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Ask A Vet: Why Does My Cat Rub Around My Legs?

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Cats normally rub on things as a greeting and we humans instinctively know that the cat is relaxed and happy to see us, even though we do not technically speak the same language. People have tried to make the rubbing out to be more nefarious and postulated that cats rub on us to declare ownership, but since the scent of one cat on something or someone does not seem to actively deter another cat, this theory may not be feasible. It seems to be something more benevolent and caring.

In fact, when a cat rubs on something, he does deposit a facial pheromone, but science has shown us that the chemical is actually a good thing and not a deterrent for other cats. This quirk of the feline species has been commercialized for use in stressful settings for cats. Many “cat savvy” vets and grooming facilities use Feliway®, a synthetic feline facial pheromone to help cats feel calmer in these situations.

The action of rubbing itself can be a part of the behavior known as bunting. Veterinary behaviorists seem to believe that bunting is more of a familiarity and  an outward sign that the cat feels safe and calm rather than a territorial marking. Your cat looks to you to have her needs met and sees you as a part of her family. She wants to declare that she feels glad to see you, not mark you as her property.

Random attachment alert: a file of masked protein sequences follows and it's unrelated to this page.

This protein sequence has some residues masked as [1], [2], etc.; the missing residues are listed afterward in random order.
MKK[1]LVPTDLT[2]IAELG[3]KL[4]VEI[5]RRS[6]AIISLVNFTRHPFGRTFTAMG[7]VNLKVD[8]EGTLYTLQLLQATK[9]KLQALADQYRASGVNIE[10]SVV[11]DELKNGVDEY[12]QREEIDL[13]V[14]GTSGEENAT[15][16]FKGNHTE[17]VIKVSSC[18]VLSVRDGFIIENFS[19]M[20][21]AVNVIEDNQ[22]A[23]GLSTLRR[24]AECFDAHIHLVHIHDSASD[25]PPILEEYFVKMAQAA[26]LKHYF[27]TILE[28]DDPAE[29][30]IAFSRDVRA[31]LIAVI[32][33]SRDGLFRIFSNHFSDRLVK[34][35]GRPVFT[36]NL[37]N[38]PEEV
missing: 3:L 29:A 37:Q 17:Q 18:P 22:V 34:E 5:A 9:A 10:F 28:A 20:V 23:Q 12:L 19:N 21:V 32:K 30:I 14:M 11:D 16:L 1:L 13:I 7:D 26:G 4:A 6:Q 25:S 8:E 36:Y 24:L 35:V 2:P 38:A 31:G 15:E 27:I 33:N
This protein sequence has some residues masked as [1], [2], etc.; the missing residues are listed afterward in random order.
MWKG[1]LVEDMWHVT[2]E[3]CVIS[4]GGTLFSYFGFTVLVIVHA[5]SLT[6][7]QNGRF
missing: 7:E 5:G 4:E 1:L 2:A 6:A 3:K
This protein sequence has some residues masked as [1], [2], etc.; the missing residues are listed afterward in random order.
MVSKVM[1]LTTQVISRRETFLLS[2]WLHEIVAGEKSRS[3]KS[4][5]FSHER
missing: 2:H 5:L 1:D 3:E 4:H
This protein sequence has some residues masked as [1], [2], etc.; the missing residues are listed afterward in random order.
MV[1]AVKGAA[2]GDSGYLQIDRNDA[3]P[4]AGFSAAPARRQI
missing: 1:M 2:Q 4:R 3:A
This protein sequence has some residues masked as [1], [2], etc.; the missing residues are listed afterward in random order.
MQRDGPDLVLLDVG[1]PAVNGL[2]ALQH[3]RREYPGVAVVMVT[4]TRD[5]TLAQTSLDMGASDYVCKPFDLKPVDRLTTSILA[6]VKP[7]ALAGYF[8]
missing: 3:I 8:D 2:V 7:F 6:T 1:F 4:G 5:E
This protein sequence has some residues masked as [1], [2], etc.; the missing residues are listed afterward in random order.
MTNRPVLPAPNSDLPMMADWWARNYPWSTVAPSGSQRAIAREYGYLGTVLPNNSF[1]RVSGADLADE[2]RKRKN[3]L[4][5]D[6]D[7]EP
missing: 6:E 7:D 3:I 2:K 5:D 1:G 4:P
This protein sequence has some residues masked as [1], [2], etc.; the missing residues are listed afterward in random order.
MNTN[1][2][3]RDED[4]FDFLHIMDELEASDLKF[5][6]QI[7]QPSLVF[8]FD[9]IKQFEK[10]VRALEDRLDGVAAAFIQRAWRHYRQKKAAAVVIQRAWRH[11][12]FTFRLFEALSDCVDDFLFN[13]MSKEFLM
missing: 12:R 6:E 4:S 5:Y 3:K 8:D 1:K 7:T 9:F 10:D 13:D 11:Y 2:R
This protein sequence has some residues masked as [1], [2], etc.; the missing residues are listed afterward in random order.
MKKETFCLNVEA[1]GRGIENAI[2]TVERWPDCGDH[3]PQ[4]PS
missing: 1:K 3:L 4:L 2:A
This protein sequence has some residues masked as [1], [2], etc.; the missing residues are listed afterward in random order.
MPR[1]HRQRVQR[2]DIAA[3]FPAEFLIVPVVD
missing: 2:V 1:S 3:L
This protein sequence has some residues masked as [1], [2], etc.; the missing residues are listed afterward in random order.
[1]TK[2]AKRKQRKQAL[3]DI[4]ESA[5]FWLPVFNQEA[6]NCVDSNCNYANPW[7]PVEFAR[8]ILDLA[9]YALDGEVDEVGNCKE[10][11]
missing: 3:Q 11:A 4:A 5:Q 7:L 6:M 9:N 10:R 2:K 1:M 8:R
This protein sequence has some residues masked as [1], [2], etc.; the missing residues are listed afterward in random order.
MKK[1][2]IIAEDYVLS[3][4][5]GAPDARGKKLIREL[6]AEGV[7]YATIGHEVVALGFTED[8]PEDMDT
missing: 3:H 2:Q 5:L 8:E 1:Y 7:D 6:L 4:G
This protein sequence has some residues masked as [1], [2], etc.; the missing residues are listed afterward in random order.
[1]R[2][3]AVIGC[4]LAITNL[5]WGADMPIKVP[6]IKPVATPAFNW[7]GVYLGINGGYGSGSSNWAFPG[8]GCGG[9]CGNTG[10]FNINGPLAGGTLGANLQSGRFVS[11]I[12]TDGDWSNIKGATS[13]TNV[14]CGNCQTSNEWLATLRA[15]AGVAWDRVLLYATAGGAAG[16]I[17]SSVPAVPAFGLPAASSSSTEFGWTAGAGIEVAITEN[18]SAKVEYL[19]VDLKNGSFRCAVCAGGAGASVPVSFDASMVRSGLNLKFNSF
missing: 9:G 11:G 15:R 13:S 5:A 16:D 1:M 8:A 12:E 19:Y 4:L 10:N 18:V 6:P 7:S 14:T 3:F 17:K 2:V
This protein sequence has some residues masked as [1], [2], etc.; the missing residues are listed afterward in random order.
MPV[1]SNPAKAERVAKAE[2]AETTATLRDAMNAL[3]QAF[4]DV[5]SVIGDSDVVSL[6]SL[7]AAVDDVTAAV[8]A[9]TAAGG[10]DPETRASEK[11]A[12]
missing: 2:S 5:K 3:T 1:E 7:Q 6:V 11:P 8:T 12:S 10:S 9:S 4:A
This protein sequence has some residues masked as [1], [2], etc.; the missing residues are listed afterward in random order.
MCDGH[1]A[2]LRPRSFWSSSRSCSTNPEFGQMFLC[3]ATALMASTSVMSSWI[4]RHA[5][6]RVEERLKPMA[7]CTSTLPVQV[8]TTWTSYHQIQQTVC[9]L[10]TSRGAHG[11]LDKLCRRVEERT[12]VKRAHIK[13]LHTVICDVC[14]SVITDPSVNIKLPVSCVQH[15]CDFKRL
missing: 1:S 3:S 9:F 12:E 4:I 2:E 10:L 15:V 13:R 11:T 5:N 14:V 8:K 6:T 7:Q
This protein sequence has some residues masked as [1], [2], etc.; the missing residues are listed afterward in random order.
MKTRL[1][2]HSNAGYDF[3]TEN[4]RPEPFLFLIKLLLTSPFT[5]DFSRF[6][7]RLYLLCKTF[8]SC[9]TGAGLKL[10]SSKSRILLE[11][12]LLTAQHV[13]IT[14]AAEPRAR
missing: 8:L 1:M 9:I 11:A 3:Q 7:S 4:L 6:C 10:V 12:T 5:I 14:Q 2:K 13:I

Cats that do not feel safe, do not rub or weave between anyone’s legs. So the next time your cat comes out to greet you and makes display of rubbing on you, take it as a sign of contentment, satisfaction and love. Perhaps you can stroke him and tell him that you love him too.

 

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Written by Dr. Kathryn Primm
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